“Too little, too late.” That is how one human rights activist describes the Dutch government’s offer to help Iranian-born Dutch citizen Zahra Bahrami. Ms Bahrami has been sentenced to death by a court in Iran on charges of the possession and sale of drugs. The only remaining hope for Bahrami is in the hands of the Dutch Foreign Ministry.

Sadegh Nageshkar is an Iranian citizen living in the Netherlands, and working for the NGO Human Rights Activist for Democracy in Iran. He says Dutch offers of legal assistance for Ms Bahrami come too late:
“It’s too late because there is no way Ms Bahrami can appeal. The case has been closed.”

In court, Ms Bahrami maintained her innocence, recanting a nationally televised confession. She says the confession was made under coercion. According to Iranian law, the possession of 30 grams or more of cocaine is a crime punishable by death, with no possibility for appeal. Iranian authorities claim Ms Bahrami had 450 grams of cocaine in her possession at the time of her arrest, in addition to 400 grams of opium.
The drugs charges against Ms Bahrami came on top of charges of membership in an armed opposition group, for which she could also face the death penalty. That portion of her trial must still take place.

As for the death penalty for possession of drugs, Ms Bahrami does have one more chance to get her punishment commuted in the Iranian legal system, through the co-called Committee of Forgiveness. If she is willing to admit to her crime, she can appeal to the committee for forgiveness. It is rare, if not unprecedented, for the committee to grant forgiveness in cases involving drugs.

The Dutch government says it has attempted to provide Ms Bahrami assistance, in the interest of trying to make sure she gets a fair trial, but has been prevented by the Iranian authorities, who do not recognize her Dutch citizenship.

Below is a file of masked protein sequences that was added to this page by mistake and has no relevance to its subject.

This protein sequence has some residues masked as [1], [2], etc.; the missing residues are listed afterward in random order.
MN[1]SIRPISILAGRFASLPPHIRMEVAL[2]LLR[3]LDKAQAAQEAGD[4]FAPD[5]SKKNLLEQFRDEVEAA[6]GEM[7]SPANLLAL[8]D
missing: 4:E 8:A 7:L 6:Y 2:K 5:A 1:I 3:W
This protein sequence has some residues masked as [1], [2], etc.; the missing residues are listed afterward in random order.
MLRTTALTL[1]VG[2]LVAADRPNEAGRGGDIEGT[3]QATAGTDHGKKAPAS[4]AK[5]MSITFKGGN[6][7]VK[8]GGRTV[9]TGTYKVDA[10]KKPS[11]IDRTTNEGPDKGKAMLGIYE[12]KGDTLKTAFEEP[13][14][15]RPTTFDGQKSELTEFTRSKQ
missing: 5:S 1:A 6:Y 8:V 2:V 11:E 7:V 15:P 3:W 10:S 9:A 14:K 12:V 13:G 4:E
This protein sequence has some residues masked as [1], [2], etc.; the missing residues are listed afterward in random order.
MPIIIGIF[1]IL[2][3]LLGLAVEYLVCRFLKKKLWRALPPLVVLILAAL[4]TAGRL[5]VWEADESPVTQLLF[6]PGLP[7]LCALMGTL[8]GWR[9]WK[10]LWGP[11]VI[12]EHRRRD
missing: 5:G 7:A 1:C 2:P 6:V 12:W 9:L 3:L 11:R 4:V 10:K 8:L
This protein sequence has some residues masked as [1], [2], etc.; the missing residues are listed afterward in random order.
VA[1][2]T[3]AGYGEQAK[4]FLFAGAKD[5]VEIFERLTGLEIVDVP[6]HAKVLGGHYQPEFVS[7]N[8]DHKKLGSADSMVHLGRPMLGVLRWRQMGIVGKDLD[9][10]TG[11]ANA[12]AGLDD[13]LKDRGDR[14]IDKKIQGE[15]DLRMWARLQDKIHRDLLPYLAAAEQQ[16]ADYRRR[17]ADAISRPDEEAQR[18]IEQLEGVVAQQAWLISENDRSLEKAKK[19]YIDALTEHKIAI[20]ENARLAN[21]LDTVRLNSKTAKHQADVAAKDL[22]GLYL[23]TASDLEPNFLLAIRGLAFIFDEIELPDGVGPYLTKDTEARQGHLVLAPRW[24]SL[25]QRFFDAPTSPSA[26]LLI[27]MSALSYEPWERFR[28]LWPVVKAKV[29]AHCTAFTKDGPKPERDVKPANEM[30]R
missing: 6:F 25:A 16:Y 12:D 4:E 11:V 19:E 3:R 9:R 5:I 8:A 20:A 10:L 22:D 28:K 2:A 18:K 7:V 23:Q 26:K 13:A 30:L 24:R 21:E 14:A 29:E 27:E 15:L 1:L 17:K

A recent – and disappointing – precedent for Ms Bahrami’s case is that of Abullah al Mansouri, another Iranian national who became a Dutch citizen. Al Mansouri fled Iran in 1988 after a conviction on charges of terrorism and settled in the Netherlands. He was arrested in 2006 while visiting Syria, and tried again in Iran. He was sentenced in 2009 to 30 years in prison [for other precedents, see box].
Dutch authorities were also frustrated in their attempts to assist Al Mansouri, once again because Iran does not recognize the assumption of a second nationality.

Ms Bahrami feels she has not received a fair trial. Her daughter, Banafshef Najebpour, told Radio Netherlands how much her mother had counted on the Netherlands to help assure she got a fair trial. Ms Najebpour broke down as she recounted her disappointment in the Dutch government. She said,

“The last time I have seen my mother was Tuesday last week. She was doing quite well, and she was certain that she would receive help from the Dutch government because she knows she hasn’t done anything wrong. But we didn’t get any help.”

The Dutch Foreign Affairs Minister Uri Rosenthal reacted in writing to the news of Ms Bahrami’s sentence. He says Dutch authorities are using every possible opportunity to bring up the subject with Iran.
The case of Ms Bahrami is an early test for Mr Rosenthal, who has been foreign minister for just a few months. He has already come under criticism for not prioritizing human rights in Dutch foreign policy.
Dutch politicians still have confidence in Rosenthal’s diplomatic capabilities. Coskun Çörüz, MP for the ruling Christian Democrat party, has called on Minister Rosenthal to do everything he can to make sure Ms Bahrami’s sentence is not carried out.

Time for pressure
Iranian activist Sadegh Nageshkar agrees. He says the only chance now to have Ms Bahrami’s sentence commuted is by applying political pressure. The legal process, says Negeshkar, has run its course.

source Radio Netherlands


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